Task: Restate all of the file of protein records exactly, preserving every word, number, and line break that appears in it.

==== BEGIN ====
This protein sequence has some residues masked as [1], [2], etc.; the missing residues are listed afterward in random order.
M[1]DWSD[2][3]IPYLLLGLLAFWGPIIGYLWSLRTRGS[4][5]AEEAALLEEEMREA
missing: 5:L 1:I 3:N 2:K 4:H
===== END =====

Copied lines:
This protein sequence has some residues masked as [1], [2], etc.; the missing residues are listed afterward in random order.
M[1]DWSD[2][3]IPYLLLGLLAFWGPIIGYLWSLRTRGS[4][5]AEEAALLEEEMREA
missing: 5:L 1:I 3:N 2:K 4:H